Not Commonly or Customarily Incurred: certain “incremental costs” of investment advice beyond the amount that normally would be charged to an individual investor. An “incremental cost” is a special, additional charge added solely because the investment advice is rendered to a trust or estate instead of to an individual, and that is attributable to an unusual investment objective or the need for a specialized balancing of the interests of various parties (beyond the usual balancing of the varying interests of current beneficiaries and remaindermen).

Any bundled fee (a single fee, commission or expense (other than an out-of-pocket expense), such as a trustee’s fee, attorney’s fee or accountant’s fee) of more than a de minimus amount must be allocated between costs subject to and costs not subject to the 2% floor. The new proposed regulations provide the following guidance for allocating bundled fees:

  • A payment made from a bundled fee to a third party is subject to the 2% floor if such payment would have been subject to the 2% floor had such payment been paid directly to such third party.
  • If a bundled fee is not computed on an hourly basis (e.g., if computed as a percentage of the value of the trust income), then only that portion of that fee that is attributable to investment advice is subject to the 2% floor.
  • In making allocations from bundled fees, any reasonable method may be used.

 

Tax advice disclosure:  Any tax advice contained in this publication is not intended or written to be used, and cannot be used, for the purpose of (i) avoiding penalties under the Internal Revenue Code or (ii) promoting, marketing or recommending to another party any transaction or matter addressed herein.
© 2022 Neal, Gerber & Eisenberg LLP.National Law Review, Volume I, Number 304
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About this Author

Lawrence I. Richman, attorney, neal gerber law firm
Partner

Lawrence I. Richman’s practice involves advising entrepreneurs, tax-exempt organizations, fiduciaries and high net worth families on estate, gift and charitable planning issues, including business succession, tax-efficient ownership structures, sophisticated tax-exempt structures, trust and estate administration, executive benefits, life insurance and international estate planning issues.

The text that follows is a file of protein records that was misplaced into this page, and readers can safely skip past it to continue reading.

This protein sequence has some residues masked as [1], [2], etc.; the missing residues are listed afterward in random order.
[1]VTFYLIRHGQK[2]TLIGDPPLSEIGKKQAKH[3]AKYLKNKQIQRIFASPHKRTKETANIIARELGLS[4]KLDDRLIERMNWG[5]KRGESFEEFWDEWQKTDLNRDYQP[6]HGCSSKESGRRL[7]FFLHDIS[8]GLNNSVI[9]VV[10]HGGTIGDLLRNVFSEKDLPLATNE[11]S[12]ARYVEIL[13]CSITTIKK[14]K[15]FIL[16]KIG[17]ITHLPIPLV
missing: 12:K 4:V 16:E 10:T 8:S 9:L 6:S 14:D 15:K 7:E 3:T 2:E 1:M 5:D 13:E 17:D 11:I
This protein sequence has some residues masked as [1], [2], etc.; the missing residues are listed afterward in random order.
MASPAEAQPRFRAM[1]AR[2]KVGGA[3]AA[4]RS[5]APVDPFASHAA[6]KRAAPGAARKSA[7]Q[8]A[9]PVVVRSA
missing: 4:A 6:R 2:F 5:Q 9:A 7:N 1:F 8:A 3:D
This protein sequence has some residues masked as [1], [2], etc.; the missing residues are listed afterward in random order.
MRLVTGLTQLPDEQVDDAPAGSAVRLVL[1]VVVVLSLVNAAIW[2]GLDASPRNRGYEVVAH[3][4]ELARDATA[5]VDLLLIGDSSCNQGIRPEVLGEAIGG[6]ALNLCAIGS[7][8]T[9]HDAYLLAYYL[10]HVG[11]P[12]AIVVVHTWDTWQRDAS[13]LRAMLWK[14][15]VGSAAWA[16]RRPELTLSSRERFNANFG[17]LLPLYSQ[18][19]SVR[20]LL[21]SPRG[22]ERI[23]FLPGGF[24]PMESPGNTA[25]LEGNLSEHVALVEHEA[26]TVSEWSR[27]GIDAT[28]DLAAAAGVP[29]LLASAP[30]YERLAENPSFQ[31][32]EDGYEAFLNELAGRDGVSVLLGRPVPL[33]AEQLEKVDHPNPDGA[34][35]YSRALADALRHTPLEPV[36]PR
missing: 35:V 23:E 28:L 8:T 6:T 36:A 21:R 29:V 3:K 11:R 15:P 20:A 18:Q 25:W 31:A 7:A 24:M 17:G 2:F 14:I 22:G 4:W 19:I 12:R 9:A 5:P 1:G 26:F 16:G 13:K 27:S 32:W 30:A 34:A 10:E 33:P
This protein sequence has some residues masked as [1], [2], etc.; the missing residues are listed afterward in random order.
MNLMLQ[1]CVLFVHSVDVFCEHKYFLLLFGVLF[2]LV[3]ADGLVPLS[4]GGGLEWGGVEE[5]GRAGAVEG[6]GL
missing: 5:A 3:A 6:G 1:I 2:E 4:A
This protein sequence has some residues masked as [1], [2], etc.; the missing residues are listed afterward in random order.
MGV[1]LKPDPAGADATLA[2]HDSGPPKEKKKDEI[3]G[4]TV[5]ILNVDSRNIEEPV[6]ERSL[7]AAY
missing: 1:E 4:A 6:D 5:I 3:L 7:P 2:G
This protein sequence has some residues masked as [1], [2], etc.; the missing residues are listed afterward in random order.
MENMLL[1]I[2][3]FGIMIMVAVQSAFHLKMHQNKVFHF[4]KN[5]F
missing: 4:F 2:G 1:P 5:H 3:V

Larry has served as chairman of the Trust Law Committee of the Chicago Bar Association, and is a frequently published author and speaker. He is also the Estate and Succession Planning columnist for...

312-269-8070
Scott J. Bakal, attorney, neal gerber law firm, Partner
Partner

Scott J. Bakal, co-chair of Neal Gerber Eisenberg's Taxation practice group, specializes in finding tax-sensitive solutions to complex financial situations, business transactions, and estate planning matters. Scott works primarily with entrepreneurial companies and high net worth individuals. Scott frequently represents commodities and securities traders, family offices, owners of business jets and companies and executives in employment...

312- 269-8022
Susan L. Goldenberg, Partner, Neal Gerber law firm
Partner

Susan L. Goldenberg concentrates her practice in sophisticated estate planning for family business owners and wealthy individuals on a multi-generational basis. She also has extensive experience in real estate law.

Susan has spoken to numerous organizations regarding estate planning considerations for women and family businesses owned by women. She has been a member of the governing board of Ravinia Associates, the Metropolitan Board of Youth Guidance (a private social...

312-269-8046
Martin H. Tish, Private Wealth Services attorney, Neal Gerber law firm
Partner

Martin H. Tish counsels business owners, executives, entrepreneurs, traders, charities, family offices and individuals from virtually every field regarding asset ownership and structure, prenuptial agreements, retirement planning and charitable planning. He has successfully administered estates and trusts ranging in size from $500,000 to more than $100 million, achieving excellent tax results without forgetting the human concerns that are of paramount importance to a sound estate plan.

Marty has lectured on estate planning before the Chicago Bar Association, the American Bar...

312-269-8031